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Competitive U.S. women show Americans how sports should be played.

By Jerry Langdon
Gannett News Service

(Friday, July 2, 1999) -- Much of America is captivated with this personable, competitive, attractive, competitive, courageous, competitive, enterprising, competitive, dynamic, competitive, creative, and extremely competitive United States women's soccer team during the stupendously successful 1999 FIFA Women's World Cup -- watching them "play" in record numbers.

Did we use the descriptive term "competitive" too much?

Whatever, people are getting acquainted with a group that soccer fans have been aware of for some time. The core of the U.S. team has been around since 1991, when the Americans won the first Women's World Cup in China. In fact seven current starters played key roles in that historic event.

They were vital in leading the United States to Olympic crown in 1996. But that achievement was buried due to the large number of individual and team successes in Atlanta and NBC’s refusal to broadcast soccer. And, incredibly, it was even overshadowed in the media by the women's victories in basketball and softball.

The stage now solely belongs with this U.S. aggregation, and what a joyous moment this is. Especially following the heroic performance yesterday against Germany, in which all the qualities that many find so endearing on this team were on display. And let's not forget the pressure. If the United States doesn't win this game, the rest of the tournament loses steam. No doubt about it. This group of incredible athletes and people weren't going to let that happen.

"Guts," coach Tony DiCicco said of the Americans who rallied from behind twice to win against a team that, given normal seeding, should be in the semifinals.

Personality: Brandi Chastain knocks in an own goal early in the match, injures her right ankle, then scores to tie the game 2-2 in the second half with an acrobatic shot.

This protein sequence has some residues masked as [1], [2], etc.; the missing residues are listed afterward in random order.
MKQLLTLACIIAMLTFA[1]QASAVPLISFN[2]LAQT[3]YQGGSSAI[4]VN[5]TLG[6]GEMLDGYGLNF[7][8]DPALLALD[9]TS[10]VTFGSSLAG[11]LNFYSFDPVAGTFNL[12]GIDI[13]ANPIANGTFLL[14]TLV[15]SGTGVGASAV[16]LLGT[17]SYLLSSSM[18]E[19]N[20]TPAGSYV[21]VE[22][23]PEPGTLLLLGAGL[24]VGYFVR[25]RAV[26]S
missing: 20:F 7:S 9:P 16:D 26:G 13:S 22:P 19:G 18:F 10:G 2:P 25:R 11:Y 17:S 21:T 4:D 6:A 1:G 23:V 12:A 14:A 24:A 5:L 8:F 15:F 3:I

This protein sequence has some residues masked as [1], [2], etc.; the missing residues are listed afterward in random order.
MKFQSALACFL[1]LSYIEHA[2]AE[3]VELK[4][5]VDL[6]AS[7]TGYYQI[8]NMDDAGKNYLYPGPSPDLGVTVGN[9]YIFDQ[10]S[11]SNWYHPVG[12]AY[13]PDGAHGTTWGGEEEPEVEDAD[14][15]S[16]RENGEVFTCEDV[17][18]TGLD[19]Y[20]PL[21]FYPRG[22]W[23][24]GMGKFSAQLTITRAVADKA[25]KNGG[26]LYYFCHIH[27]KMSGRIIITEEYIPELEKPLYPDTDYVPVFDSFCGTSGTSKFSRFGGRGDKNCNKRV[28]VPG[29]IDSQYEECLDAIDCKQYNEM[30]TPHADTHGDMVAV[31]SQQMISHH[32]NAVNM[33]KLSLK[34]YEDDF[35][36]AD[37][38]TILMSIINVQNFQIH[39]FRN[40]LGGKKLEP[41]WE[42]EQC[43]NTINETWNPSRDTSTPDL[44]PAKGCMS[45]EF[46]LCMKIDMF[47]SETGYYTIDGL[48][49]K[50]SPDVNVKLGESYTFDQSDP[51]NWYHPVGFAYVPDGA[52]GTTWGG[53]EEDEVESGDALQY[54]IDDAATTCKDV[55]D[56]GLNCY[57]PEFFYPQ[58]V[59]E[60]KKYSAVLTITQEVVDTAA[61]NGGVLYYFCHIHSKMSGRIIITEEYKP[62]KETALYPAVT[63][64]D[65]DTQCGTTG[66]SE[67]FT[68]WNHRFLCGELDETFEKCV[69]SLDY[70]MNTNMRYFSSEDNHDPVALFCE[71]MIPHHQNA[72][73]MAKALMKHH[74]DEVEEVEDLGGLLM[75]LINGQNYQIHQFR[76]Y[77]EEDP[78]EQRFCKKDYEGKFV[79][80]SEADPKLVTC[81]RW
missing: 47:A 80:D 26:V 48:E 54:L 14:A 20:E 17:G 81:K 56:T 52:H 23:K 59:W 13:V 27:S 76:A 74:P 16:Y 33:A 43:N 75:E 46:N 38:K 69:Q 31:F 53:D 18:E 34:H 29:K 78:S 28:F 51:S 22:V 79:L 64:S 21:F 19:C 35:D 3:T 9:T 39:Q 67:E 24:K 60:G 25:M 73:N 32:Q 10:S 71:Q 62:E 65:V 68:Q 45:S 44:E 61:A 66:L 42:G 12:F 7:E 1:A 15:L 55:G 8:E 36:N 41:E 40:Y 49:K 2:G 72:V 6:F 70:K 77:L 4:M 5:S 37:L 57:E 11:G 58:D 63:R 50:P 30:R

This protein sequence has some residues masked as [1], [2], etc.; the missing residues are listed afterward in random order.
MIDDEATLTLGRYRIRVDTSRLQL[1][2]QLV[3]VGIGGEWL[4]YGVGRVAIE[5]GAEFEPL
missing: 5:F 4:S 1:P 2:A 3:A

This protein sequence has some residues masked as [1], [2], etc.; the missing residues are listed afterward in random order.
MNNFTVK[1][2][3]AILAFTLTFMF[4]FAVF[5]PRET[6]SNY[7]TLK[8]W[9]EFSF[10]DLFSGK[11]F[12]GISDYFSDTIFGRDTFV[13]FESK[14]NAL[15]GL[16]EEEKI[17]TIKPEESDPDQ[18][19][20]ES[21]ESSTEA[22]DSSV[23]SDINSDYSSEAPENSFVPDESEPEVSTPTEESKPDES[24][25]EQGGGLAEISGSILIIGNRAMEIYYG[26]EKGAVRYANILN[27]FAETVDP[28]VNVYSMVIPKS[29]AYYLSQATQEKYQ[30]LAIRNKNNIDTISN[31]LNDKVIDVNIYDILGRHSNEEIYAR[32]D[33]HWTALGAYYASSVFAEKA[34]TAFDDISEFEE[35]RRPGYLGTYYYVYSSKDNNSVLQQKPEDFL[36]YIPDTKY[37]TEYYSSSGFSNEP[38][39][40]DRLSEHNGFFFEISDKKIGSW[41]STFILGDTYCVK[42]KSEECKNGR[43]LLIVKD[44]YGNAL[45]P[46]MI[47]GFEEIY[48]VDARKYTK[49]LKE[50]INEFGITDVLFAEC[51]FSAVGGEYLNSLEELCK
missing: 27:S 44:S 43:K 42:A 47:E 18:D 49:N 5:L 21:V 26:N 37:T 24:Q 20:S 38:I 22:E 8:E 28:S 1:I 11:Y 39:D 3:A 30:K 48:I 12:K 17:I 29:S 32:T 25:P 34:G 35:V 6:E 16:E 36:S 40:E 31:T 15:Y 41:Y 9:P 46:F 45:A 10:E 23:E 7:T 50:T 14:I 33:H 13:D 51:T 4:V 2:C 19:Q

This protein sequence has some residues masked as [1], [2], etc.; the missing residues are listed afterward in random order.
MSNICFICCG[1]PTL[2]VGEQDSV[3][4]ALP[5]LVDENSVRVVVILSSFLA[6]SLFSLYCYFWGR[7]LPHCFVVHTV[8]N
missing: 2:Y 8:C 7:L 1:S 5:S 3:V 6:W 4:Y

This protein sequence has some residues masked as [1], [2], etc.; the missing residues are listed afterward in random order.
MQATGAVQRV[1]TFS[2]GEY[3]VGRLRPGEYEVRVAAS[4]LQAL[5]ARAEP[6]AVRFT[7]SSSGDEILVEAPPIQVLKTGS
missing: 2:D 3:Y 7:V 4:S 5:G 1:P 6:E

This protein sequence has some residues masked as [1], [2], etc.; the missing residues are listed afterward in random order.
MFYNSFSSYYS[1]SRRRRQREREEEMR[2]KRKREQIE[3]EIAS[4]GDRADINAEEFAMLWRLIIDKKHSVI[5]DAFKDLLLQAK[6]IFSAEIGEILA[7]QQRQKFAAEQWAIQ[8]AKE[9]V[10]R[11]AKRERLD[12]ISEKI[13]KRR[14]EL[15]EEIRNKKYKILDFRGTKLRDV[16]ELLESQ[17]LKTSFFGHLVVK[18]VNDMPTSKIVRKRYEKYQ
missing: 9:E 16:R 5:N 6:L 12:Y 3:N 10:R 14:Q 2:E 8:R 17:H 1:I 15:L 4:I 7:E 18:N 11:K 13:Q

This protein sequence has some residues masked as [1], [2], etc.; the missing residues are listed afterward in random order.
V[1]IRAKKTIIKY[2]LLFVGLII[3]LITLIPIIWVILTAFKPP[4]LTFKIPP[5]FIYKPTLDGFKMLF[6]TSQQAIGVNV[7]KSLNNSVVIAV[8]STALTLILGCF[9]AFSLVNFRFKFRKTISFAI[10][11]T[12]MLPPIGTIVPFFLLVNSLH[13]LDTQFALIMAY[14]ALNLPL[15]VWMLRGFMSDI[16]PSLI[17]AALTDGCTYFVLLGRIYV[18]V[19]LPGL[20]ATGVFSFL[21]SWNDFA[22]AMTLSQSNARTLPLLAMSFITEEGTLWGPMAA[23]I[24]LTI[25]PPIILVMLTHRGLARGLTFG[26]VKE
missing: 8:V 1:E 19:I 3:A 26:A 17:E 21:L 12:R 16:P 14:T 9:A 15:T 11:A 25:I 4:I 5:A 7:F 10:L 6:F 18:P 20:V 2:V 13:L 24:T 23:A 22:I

Team: Yes, this is a squad that has acknowledged superstars in Mia Hamm, Kristine Lilly, and Michelle Akers. But the names paramount against Germany were Tiffeny Milbrett (first goal), Joy Fawcett (winning goal), and Shannon MacMillan (assist on winning goal). And Chastain, of course.

Competitive: "We don't get scared, we don't get nervous," Fawcett said when asked about pressure with the Germans taking two leads. "This is our dream. We will do anything to realize our dream."

Hamm was succinct in her message to teammates before taking the field at the start of the second half: "What are we afraid of here? Let's go after it."

Depth (1): DiCicco was under some media pressure to start MacMillan, hero of the 1996 Olympics and brilliant in her lone start Sunday against North Korea. But he prefers to bring the offensive powerhouse off the bench. She came in during the 65th minute, game tied, and seconds later placed a perfect corner kick to Fawcett, who headed in the winning goal.

Tony, we still think she should start, but we aren't going to debate with someone whose every move has paid off so far.

Depth (2): "We don't lose anything by going to our bench. In fact, we get fresh legs . . . " That's the mantra recited again and again by coaches and players to skeptics who do see a difference between starters and non-starters. DiCicco believes it, though, inserting 20-year-old reserve defender Lorrie Fair in the lineup midway in the second half, and she did well.

We don't want to get into the sociological impact or the fulfillment of Title IX or whether this will lead to a much-needed professional league -- all of which is important. But we do know that this team has qualities that many sports teams lack -- its players hustle after every ball, its players don't whine, its players pay attention to fans -- that we should be grateful for, and that besides "being good people," to quote goalkeeper Briana Scurry, can rival Michael Jordan on the playing field for competitiveness.

And he's retired. Mia Hamm & Co. aren't.

Jerry Langdon is sports editor of Gannett News Service and can be e-mailed at

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